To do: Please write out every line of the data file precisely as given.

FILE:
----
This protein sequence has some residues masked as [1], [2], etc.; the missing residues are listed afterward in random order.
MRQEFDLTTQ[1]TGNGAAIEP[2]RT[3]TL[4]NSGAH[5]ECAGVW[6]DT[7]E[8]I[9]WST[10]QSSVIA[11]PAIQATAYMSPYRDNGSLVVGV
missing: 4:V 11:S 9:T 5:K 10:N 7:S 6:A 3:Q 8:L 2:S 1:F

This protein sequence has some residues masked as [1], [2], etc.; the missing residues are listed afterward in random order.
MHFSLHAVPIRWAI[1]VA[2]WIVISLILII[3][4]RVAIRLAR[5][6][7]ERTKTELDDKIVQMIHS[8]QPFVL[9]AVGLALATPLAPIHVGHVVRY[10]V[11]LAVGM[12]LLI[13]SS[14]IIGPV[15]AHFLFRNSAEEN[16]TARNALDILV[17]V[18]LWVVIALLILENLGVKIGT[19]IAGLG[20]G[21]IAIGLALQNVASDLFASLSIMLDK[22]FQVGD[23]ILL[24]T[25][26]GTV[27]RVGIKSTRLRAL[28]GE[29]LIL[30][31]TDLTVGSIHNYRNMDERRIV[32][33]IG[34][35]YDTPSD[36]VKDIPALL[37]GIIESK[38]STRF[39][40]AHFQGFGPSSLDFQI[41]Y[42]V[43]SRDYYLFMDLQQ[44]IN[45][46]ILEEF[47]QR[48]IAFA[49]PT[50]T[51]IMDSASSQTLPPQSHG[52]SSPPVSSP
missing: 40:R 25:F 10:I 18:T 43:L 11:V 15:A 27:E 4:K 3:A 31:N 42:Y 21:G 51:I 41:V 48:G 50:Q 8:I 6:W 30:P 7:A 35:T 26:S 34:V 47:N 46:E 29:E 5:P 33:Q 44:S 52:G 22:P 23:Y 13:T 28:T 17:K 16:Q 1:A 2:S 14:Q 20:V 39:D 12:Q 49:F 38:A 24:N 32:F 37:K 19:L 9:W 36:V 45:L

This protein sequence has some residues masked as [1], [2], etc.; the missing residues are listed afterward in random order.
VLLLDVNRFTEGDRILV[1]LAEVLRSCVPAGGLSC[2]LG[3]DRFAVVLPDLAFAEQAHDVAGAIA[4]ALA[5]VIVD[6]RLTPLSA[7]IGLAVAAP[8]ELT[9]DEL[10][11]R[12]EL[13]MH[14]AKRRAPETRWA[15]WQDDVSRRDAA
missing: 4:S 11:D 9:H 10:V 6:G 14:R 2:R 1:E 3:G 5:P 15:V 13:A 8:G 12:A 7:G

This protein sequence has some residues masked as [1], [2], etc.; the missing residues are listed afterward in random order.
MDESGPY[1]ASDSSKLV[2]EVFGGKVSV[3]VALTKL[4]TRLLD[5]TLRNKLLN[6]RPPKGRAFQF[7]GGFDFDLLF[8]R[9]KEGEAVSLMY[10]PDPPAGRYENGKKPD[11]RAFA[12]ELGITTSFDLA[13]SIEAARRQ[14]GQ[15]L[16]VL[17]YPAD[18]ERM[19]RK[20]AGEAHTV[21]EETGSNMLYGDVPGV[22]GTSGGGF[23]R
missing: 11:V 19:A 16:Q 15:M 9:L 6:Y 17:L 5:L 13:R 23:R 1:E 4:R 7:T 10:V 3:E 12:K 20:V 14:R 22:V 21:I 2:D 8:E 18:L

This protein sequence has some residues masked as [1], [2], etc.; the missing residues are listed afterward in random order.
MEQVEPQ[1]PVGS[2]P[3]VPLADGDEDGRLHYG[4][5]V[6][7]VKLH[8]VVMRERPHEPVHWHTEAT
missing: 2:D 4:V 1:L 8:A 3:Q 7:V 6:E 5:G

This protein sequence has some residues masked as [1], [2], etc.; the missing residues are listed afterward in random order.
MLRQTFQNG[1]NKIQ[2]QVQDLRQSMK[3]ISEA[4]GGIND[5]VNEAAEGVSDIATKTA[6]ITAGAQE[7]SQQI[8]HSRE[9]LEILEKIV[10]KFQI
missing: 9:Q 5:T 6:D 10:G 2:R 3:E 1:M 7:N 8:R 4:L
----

This protein sequence has some residues masked as [1], [2], etc.; the missing residues are listed afterward in random order.
MRQEFDLTTQ[1]TGNGAAIEP[2]RT[3]TL[4]NSGAH[5]ECAGVW[6]DT[7]E[8]I[9]WST[10]QSSVIA[11]PAIQATAYMSPYRDNGSLVVGV
missing: 4:V 11:S 9:T 5:K 10:N 7:S 6:A 3:Q 8:L 2:S 1:F

This protein sequence has some residues masked as [1], [2], etc.; the missing residues are listed afterward in random order.
MHFSLHAVPIRWAI[1]VA[2]WIVISLILII[3][4]RVAIRLAR[5][6][7]ERTKTELDDKIVQMIHS[8]QPFVL[9]AVGLALATPLAPIHVGHVVRY[10]V[11]LAVGM[12]LLI[13]SS[14]IIGPV[15]AHFLFRNSAEEN[16]TARNALDILV[17]V[18]LWVVIALLILENLGVKIGT[19]IAGLG[20]G[21]IAIGLALQNVASDLFASLSIMLDK[22]FQVGD[23]ILL[24]T[25][26]GTV[27]RVGIKSTRLRAL[28]GE[29]LIL[30][31]TDLTVGSIHNYRNMDERRIV[32][33]IG[34][35]YDTPSD[36]VKDIPALL[37]GIIESK[38]STRF[39][40]AHFQGFGPSSLDFQI[41]Y[42]V[43]SRDYYLFMDLQQ[44]IN[45][46]ILEEF[47]QR[48]IAFA[49]PT[50]T[51]IMDSASSQTLPPQSHG[52]SSPPVSSP
missing: 40:R 25:F 10:I 18:T 43:L 11:V 15:A 27:E 4:K 3:A 31:N 42:Y 21:G 51:I 41:V 48:G 50:Q 8:I 6:W 30:P 7:A 35:T 26:S 34:V 47:N 46:E 29:E 5:P 33:Q 44:S 52:G 22:P 23:Y 13:T 28:T 17:K 16:Q 1:A 2:S 14:Q 20:V 39:D 12:Q 49:F 38:A 24:N 32:F 37:K 19:L 9:W 36:V 45:L

This protein sequence has some residues masked as [1], [2], etc.; the missing residues are listed afterward in random order.
VLLLDVNRFTEGDRILV[1]LAEVLRSCVPAGGLSC[2]LG[3]DRFAVVLPDLAFAEQAHDVAGAIA[4]ALA[5]VIVD[6]RLTPLSA[7]IGLAVAAP[8]ELT[9]DEL[10][11]R[12]EL[13]MH[14]AKRRAPETRWA[15]WQDDVSRRDAA
missing: 4:S 11:D 9:H 10:V 6:G 14:R 2:R 1:E 3:G 5:P 15:V 13:A 8:G 12:A 7:G

This protein sequence has some residues masked as [1], [2], etc.; the missing residues are listed afterward in random order.
MDESGPY[1]ASDSSKLV[2]EVFGGKVSV[3]VALTKL[4]TRLLD[5]TLRNKLLN[6]RPPKGRAFQF[7]GGFDFDLLF[8]R[9]KEGEAVSLMY[10]PDPPAGRYENGKKPD[11]RAFA[12]ELGITTSFDLA[13]SIEAARRQ[14]GQ[15]L[16]VL[17]YPAD[18]ERM[19]RK[20]AGEAHTV[21]EETGSNMLYGDVPGV[22]GTSGGGF[23]R
missing: 11:V 19:A 16:Q 15:M 9:L 6:Y 17:L 5:L 13:R 23:R 1:E 4:R 7:T 10:V 3:E 12:K 20:V 14:R 22:V 21:I 2:D 8:E 18:L

This protein sequence has some residues masked as [1], [2], etc.; the missing residues are listed afterward in random order.
MEQVEPQ[1]PVGS[2]P[3]VPLADGDEDGRLHYG[4][5]V[6][7]VKLH[8]VVMRERPHEPVHWHTEAT
missing: 2:D 4:V 1:L 8:A 3:Q 7:V 6:E 5:G

This protein sequence has some residues masked as [1], [2], etc.; the missing residues are listed afterward in random order.
MLRQTFQNG[1]NKIQ[2]QVQDLRQSMK[3]ISEA[4]GGIND[5]VNEAAEGVSDIATKTA[6]ITAGAQE[7]SQQI[8]HSRE[9]LEILEKIV[10]KFQI
missing: 9:Q 5:T 6:D 10:G 2:R 3:E 1:M 7:N 8:R 4:L